Bruins GM Peter Chiarelli and Jarome Iginla’s agent, Don Meehan, are scheduled to meet in Philadelphia at the NHL Draft to continue negotiations on a new contract for the veteran right winger.
It hasn’t appeared contact talks were going well between the cap-strapped Bruins and Iginla’s camp since the playoff run ended against the Montreal Canadiens and that was confirmed on Thursday.
Sportsnet's Chris Johnston reports that Meehan has set up meetings with other NHL teams over the next few days to discuss interest in Iginla for next season and beyond. That’s a foreboding sign in a negotiation that should have been pretty simple if Iginla wanted to return to Boston.
The Bruins are facing a $4.75 million bonus overage penalty on next season’s salary cap due to bonuses earned last season by Iginla, Torey Krug and Dougie Hamilton, and have less than $8 million to re-sign RFA’s Torey Krug, Reilly Smith and Matt Bartkowski as well as bring in potential replacements for Iginla and Shawn Thornton. In essence, the Bruins are in the worst salary-cap situation of any team in the NHL and don’t have the money to give Iginla anything more than the one year, $1.8 million base salary deal he signed last year that ballooned to $5.5 million with bonus money.
Meehan intends to bring Iginla, 37, to market and that means he’ll get longer term and more money from teams such as the Detroit Red Wings and perhaps the Canadiens if there is mutual interest. The Bruins can’t match the bigger, better deals Iginla will rate on the open market after leading Boston with 30 goals scored – and five playoff goals – in his only season in Black and Gold.
Count Iginla, perhaps, as already dangling one foot out the door for a team in a better cap situation able to show him the money. Chiarelli admitted as much earlier this week while admitting that Boston’s dire salary-cap situation is going to force them into making moves at some point this summer, or into next season.
“You can mix and match guys and who should stay and who shouldn’t, generally speaking," Chiarelli said via conference call on Monday from Vancouver where he was attending a Team Canada Olympic celebration dinner. "The decision on Shawn [Thornton] was a very hard one. He’s been here and part of this group for a long time, and that would apply to all these guys who have been here, and who have given us good service, and that have been part of winning teams and Cup-winning teams. There will be hard choices, but it may be that we don’t make hard choices and we keep as many people as we can. We go into the year, and maybe we do make those hard choices as the year progresses.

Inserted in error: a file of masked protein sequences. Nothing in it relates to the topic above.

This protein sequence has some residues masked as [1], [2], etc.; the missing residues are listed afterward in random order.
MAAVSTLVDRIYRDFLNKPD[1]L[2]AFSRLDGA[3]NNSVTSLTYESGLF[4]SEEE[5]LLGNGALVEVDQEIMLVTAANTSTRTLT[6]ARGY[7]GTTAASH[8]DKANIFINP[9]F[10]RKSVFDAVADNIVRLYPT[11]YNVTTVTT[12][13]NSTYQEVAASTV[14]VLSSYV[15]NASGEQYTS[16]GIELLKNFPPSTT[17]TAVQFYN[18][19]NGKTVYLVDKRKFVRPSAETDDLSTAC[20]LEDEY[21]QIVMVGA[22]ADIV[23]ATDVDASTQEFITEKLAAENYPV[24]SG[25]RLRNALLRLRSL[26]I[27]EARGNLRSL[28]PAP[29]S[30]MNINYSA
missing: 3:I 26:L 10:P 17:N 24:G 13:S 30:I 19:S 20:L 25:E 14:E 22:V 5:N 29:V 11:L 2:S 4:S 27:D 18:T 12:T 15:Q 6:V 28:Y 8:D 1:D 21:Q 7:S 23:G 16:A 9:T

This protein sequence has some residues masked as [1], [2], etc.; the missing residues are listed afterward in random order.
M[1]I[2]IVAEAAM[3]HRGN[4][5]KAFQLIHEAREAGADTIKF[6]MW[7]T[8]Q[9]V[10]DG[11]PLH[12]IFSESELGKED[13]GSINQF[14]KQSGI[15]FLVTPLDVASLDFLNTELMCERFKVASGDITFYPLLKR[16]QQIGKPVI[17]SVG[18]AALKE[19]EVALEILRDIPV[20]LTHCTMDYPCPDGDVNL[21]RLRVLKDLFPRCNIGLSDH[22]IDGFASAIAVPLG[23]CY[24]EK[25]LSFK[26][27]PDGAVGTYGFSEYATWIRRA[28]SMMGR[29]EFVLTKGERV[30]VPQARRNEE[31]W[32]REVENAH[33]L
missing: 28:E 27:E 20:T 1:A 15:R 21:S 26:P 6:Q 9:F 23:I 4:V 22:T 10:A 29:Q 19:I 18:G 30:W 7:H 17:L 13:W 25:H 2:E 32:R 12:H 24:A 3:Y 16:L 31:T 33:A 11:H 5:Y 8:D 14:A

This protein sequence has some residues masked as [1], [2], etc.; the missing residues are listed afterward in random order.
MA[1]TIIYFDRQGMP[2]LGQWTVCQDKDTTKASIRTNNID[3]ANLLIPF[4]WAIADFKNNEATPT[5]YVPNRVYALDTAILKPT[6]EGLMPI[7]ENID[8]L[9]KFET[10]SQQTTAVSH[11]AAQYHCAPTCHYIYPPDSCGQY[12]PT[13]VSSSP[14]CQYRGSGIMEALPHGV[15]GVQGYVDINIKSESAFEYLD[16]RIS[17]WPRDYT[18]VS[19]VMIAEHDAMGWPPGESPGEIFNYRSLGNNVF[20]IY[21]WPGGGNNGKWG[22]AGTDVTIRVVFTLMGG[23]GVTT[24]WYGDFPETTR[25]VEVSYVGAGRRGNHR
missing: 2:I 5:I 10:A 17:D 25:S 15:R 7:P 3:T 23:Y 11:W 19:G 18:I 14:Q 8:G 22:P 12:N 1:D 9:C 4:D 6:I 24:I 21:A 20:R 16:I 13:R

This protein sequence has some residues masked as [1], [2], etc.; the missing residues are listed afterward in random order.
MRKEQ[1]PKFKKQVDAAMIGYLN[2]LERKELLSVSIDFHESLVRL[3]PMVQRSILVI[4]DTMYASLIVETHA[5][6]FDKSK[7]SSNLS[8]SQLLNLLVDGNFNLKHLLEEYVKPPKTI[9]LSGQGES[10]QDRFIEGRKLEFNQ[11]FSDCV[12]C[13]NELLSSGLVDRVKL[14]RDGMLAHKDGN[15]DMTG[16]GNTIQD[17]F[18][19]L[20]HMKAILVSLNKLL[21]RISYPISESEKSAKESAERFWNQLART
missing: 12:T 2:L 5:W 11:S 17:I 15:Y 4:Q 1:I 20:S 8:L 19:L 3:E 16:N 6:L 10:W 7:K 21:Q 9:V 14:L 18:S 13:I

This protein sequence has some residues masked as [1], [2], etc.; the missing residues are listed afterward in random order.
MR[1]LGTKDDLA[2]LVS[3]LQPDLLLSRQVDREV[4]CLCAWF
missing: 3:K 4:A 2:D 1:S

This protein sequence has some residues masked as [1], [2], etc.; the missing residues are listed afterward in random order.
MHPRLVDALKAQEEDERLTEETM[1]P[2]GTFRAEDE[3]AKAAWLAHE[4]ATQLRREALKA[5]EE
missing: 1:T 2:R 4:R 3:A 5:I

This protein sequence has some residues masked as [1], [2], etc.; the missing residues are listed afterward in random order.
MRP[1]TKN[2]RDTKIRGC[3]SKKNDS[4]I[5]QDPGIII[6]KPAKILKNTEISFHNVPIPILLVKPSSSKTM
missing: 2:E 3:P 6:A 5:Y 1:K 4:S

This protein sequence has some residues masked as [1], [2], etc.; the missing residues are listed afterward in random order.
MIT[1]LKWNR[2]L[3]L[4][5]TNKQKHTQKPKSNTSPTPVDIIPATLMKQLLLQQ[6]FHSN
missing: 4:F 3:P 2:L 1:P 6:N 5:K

“It may be that all these things happen at training camp, or it may be that all these things happen in November. I think a lot of people think that these hard choices get made July 1. Choices do get made July 1: it may be that we can’t sign Jarome [Iginla], it may be that we go in a different direction, or it may be that we can’t sign player X or player Y. We’re in the midst of making those decisions, and we want to see how the market plays out. These decisions may stretch into the summer, they may stretch into training camp, and they may stretch into November. The common denominator is that they are hard choices.”
Given that the Bruins have eight NHL defensemen on the roster, one would expect at least one of them to be traded off as a surplus: Johnny Boychuk would net the most savings and bring the most return in trade, and that’s why his name has popped up so much in trade whispers.
Gregory Campbell, Chris Kelly, Adam McQuaid and others could also be dangled as the Bruins look to remake a good deal of their roster with younger, inexpensive players from the Providence Bruins. That’s already happened between the pipes with Niklas Svedberg replacing Chad Johnson as the backup goalie.
What will the Bruins do to replace the right wing spot aside David Krejci and Milan Lucic that might be vacated by Iginla?
Loui Eriksson would seem to be a natural replacement already on the roster, and he would be a pretty good fit in Iginla’s spot if he can find some of the 30-goal magic he had with the Dallas Stars. The Bruins could chase after another aging UFA such as Daniel Alfredsson – who could be available if the Red Wings indeed sign Iginla given their interest – with a one-year bonus-filled contract.
Still, the Swedish winger is 41, breaking down and not nearly the player Iginla still is. The Bruins might just be better off going with young players with an eye toward upgrading at next season’s trade deadline.